Tag Archives: body mindfulness

Yes: Hello, light!

Graffiti on long wall, of big round yellow sun, a white bird with wings spread wide, and the word 'peace'Good morning! Some places, today, it’s Xmas eve. Other places, for other people, it isn’t. However you are with whatever day it is, I hope you’re being easy with yourself this morning.

For me, for the people I come from, it’s Xmas Eve today. I’m not with them, but I’m remembering. I’m remembering how excited I used to get about what presents I’d be receiving the next morning (after having gone through the huge Sears catalog and cut out the pictures of the toys I wanted; my sister and I would create enormous lists for Santa on pages and pages of printer paper that my dad brought home from work (remember when the paper was all connected in perforated section? Yeah, that paper.), about preparing the plate for Santa (with carrots for the reindeer and cutout sugar cookies that we’d frosted and decorated for Santa himself — Santa always left us a note thanking us for our generosity, telling us how tasty the cookies were and how much the reindeer appreciated the treat; I learned the truth, I think, when I began to recognize my dad’s handwriting), about getting to go see whichever cousins we’d see that year, on my mom’s side or my dad’s side. There was something in this time of year (for awhile, at least) that made room for being excited about being excited, getting to live in anticipation (however painful!). I miss that big anticipation sometimes.

Now, though, I get excited about being in my home, about baking for others, about getting to share something new with someone who will appreciate it, about getting to reflect on the accomplishments and struggles of the last year, about connecting with cousins again (even just through xmas cards, it’s still a big deal).

Much doesn’t change at this time of year the way that I thought it did when I was very small: everyone doesn’t start loving each other. Wars are still waging. People are still killing one another. Many families, many many kids, will not be safe tonight, or tomorrow, on the big holy day, even in the supposed holy places (and I mean in the world, and on their bodies). Unbridled consumption isn’t saving our country or our communities.

Bring it to the page, if you can: all that loss and celebration, all of our complexity, our beauty and our horror, your feelings about it all.

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As a part of this project I’ve taken on, to be more fully in my body, I went yesterday for a first appointment with a somatic therapist (let’s call it a project and not just self care — these are the ways that I trick myself into being kind to myself). All I know about somatic therapy I learned from Staci Hanes’ Healing Sex, so I was kind of surprised not to find a table in the room, where I would lay myself during the session, so that the therapist could put her hands on me while I spoke to bring awareness to places in my body where I was holding emotion. No, it was a regular therapy room: peaceful, calming, muted colors.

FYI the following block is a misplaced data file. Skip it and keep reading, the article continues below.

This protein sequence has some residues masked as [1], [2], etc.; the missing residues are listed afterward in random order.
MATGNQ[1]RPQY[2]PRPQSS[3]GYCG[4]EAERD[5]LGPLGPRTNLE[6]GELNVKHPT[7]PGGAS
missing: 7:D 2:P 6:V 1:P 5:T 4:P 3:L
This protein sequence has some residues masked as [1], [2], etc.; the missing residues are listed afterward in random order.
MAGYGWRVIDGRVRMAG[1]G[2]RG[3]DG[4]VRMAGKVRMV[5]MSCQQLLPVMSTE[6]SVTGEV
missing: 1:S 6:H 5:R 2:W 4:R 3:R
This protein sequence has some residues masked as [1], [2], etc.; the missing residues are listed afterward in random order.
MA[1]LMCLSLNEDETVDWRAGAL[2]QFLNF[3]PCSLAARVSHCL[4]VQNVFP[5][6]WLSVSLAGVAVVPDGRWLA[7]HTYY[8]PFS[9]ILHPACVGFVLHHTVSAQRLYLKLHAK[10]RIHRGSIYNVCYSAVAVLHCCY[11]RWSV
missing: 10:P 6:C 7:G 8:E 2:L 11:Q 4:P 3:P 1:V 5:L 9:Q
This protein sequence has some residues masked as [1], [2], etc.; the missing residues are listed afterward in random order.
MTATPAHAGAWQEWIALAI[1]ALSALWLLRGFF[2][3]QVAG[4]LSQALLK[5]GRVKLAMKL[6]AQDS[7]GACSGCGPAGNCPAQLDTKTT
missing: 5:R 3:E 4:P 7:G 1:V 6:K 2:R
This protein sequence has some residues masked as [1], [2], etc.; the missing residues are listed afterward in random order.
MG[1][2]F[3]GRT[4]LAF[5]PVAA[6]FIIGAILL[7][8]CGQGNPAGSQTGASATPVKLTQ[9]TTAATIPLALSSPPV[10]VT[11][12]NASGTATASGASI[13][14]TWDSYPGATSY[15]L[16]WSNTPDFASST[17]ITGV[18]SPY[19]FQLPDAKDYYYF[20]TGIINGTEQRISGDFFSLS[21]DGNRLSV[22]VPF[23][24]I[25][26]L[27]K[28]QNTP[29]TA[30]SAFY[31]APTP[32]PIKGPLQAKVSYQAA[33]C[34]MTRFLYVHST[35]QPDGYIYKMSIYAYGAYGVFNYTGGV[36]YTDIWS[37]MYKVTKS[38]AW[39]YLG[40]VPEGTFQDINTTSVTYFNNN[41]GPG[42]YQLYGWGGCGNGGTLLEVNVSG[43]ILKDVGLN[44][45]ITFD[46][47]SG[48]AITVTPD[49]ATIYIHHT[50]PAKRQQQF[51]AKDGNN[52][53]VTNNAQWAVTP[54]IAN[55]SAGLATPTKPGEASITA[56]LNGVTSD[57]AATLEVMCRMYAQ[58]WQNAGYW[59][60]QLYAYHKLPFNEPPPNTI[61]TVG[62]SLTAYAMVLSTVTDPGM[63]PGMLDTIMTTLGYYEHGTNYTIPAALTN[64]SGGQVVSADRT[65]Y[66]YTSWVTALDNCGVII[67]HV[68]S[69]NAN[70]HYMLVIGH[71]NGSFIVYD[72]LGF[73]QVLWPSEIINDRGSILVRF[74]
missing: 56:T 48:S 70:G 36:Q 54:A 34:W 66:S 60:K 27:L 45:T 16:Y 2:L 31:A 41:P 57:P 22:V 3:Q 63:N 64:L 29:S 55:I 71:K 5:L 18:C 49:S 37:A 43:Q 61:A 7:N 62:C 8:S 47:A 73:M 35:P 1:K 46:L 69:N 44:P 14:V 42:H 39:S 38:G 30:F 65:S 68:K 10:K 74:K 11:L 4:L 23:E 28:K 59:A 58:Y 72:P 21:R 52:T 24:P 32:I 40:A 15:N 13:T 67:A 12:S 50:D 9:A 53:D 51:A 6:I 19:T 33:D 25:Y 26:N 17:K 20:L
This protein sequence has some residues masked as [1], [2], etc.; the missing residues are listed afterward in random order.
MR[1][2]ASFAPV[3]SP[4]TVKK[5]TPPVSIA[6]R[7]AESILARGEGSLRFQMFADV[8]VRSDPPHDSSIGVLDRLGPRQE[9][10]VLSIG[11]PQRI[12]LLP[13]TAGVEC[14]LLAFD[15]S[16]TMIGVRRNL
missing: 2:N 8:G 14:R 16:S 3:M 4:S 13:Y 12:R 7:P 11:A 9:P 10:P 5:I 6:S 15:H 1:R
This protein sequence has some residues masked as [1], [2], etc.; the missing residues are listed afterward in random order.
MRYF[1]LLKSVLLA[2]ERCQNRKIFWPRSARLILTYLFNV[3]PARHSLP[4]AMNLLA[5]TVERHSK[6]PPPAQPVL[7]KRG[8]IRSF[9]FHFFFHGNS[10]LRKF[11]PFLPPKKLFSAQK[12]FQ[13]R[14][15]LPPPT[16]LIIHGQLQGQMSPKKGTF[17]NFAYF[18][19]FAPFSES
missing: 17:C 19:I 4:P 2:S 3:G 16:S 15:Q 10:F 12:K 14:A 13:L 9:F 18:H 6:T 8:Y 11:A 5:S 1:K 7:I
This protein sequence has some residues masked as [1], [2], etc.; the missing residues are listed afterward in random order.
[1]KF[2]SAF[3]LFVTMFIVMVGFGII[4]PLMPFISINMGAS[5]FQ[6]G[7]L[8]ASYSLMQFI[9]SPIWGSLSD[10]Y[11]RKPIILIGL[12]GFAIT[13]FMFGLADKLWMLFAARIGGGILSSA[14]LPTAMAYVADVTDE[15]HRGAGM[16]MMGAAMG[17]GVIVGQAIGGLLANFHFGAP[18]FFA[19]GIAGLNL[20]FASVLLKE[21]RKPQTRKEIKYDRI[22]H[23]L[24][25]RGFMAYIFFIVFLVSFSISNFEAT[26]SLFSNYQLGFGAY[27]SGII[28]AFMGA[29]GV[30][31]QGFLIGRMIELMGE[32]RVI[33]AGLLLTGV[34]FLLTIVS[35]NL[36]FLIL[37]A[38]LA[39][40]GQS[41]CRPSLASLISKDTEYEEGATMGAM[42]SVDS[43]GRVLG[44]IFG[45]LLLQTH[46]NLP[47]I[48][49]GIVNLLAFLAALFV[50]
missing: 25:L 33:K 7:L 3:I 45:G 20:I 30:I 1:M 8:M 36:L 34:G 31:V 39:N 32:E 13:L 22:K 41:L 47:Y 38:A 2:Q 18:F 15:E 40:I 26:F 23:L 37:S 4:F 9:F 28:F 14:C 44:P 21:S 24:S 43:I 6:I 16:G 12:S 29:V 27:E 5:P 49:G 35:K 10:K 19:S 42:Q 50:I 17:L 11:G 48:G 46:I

The difference, though, was that as I shared my story, the bits that can be shared during a first meeting, she asked me to be aware of my body — what’s happening in my body, how am I holding my body, where is there energy? It was a powerful shift. When she asked about my nervous system, whether it knew that I/we’re safe now, I turned some attention to that rage of energy running (through) me, and I burst almost instantly into tears: no build up, very much like I think/remember a kid would. Scared kinds of tears, electric. Wow — I guess it had something to tell me. Maybe we don’t know that, here all these years and all this work later.

Somatic work feels important now, powerful and terrifying, too, because it’s unconscious, the body, or sort of of a different conscious than the verbal-linguistic one I’m so comfortable with. I talk about it here not out of a place of exhibitionism but because I know I’m not the only one who feels outside of her skin and yet, too, like she didn’t dissociate, didn’t leave her body, because she never had the experience of being up in a corner of the room, watching myself act (or be acted upon) from far away — because I never lost time (except in alcoholic blackouts). But there are so many ways to leave the body, aren’t there? And there are many ways to come back. One of the ways I come back, invite myself back, is through writing — and now, maybe, through mindfulness, paying attention to how this body is feeling and then taking action (responding) based on that attention, based on the information my body holds and shares.  Just imagine.

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Be easy with you, as best you can, over these days of this holidaytime, this holiday that has its roots in an ancient tradition of welcoming not the Son but the Sun: yes, hello, light. Welcome back. Thank you.

Coming up! Body Empathy on Sat, November 13

(Please help us pass the word!)

First Congregational Church of Oakland

2501 Harrison St.

Oakland, CA

No previous experience necessary! Pre-registration required. Fee: $50-100, sliding scale (Please check in with us if funds are an issue—payment plans are always possible, and we may be able to work out trades or other arrangements as well!) Register here — or write to jennifer@writingourselveswhole.org with any questions!